Perception and/or Reception of the Naked Child and Teenage Body in Art and the Media

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  • Topic: Nudity, Depictions of nudity, Art
  • Pages : 8 (2644 words )
  • Download(s) : 53
  • Published : August 10, 2011
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Introduction and Research Question:

The topic, which, we will research, is the perception and/or reception of the naked child and teenage body in art and the media. The hypothesis that we have concluded is that ‘children and teenagers posing nude for art or in the media is seen as the cause for over-sexualization in children and teenagers’.

The naked body has been a topic of art and seen in the media as an ongoing issue. Child and teenage nudity has been featured in art from the 14th and 15th century, as well as in renaissance art, controversially through Bill Henson’s photography and in modern fashion shoots featuring teenage celebrities such as Miley Cyrus.

This research proposal will aim to find the viewpoint of University students when shown images of teenage nudity in art and the media. This issue is an important research topic as opinions have varied in society about the impact and appropriateness of teenagers featuring in these public platforms and whether this is a cause of over-sexualisation. The effect of this issue will rely on the individual opinions in society of the definition of art.

The main people being affected by this issue are the teenage population who have access to any media forms and art. The artists, such as Bill Henson are also affected as they are accused of producing inappropriate art even though they are trying to portray youth. This topic interests a large percentage of the population including teenagers, parents, media viewers and media producers.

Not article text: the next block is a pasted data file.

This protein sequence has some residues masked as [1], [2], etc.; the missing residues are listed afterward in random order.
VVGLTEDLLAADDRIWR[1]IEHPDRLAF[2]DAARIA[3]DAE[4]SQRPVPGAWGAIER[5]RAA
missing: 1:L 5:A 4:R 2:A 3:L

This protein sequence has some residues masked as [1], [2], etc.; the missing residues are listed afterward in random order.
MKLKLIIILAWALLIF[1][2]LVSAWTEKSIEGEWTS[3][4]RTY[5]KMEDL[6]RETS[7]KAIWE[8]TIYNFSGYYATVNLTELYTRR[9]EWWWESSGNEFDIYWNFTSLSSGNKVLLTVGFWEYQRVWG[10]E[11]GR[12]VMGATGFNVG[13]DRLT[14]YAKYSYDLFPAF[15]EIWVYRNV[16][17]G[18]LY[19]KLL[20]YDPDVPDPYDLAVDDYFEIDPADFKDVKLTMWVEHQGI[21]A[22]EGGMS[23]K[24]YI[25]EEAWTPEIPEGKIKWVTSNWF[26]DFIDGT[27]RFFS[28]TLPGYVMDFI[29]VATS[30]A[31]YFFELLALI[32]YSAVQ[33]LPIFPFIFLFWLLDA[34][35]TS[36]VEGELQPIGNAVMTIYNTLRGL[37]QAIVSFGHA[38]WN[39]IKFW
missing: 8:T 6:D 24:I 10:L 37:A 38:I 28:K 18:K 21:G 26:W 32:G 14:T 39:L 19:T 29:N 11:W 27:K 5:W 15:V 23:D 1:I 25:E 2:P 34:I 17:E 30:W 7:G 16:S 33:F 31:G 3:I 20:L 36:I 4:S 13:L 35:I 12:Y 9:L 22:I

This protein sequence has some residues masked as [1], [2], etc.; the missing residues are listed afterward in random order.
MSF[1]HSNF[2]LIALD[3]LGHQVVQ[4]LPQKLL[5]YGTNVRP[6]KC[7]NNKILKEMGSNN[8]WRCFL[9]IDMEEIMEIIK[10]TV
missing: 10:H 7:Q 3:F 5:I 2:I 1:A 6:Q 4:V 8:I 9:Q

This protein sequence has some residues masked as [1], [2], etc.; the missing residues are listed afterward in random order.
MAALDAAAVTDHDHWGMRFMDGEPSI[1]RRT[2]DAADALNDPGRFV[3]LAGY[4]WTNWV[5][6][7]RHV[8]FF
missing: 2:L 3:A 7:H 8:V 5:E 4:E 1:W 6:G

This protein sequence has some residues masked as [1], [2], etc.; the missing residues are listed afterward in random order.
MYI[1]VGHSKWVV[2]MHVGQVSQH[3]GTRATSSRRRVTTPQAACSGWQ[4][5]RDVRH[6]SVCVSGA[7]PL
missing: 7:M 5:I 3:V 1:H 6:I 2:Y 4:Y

To carry out this research a focus group will be held involving undergraduate Mass Communications and Media students from Murdoch University. The opinions, beliefs and attitudes will be gathered concerning the chosen topic to then be able to compile a research report based on the findings of the focus group.

Literature Review:

Child and adolescent nudity has taken commonplace in art throughout history, from Renaissance paintings and sculptures to religious masterpieces. As time has gone on and technology has advanced these depictions of child and teen nudity have changed, and are often frowned upon in today’s society; today photographs, artworks and media of teenagers and children naked are often challenged as being sexualized or pornographic and nudity has become a highly controversial area with regards to children.

For centuries naked children have been depicted in religious painting and scenes in the forms of cherubs, which are usually naked, posed winged toddlers. In the 14th and 15th centuries these biblical children were not seen as ‘real’ children but as symbolic religious representations of children, and this distinction was very clear. In these depictions, presenting children nude was usually seen as presenting them in the form that God had made them and was done to highlight their purity. But with the development of realism and photography this line has now become blurred. Due to the realism of photography it has lead people to believe that it is ‘real’, and as a result there is confusion between iconic symbolic children, and the general child. (Gittins 1998, 119)

During the Italian Renaissance era nude boys were often featured in paintings, especially in those with biblical themes. However, centuries later many artists began to depict paintings of nude children that carried no religious reference or context. For instance, Henry Scott Tuke painted nude adolescent boys doing everyday activities and although these paintings were not overly erotic and showed no genitalia they were a step away from the traditional biblical naked children. (Johnson 2005, 102-104) Just a century after Tuke started depicting nude children in everyday activities professional photographers presented photographic exhibitions and books of posed naked children and adolescents.

When Bill Henson’s exhibition opened on the 22nd of May 2008 many articles were written expressing the controversy and public opinions of the featured child...
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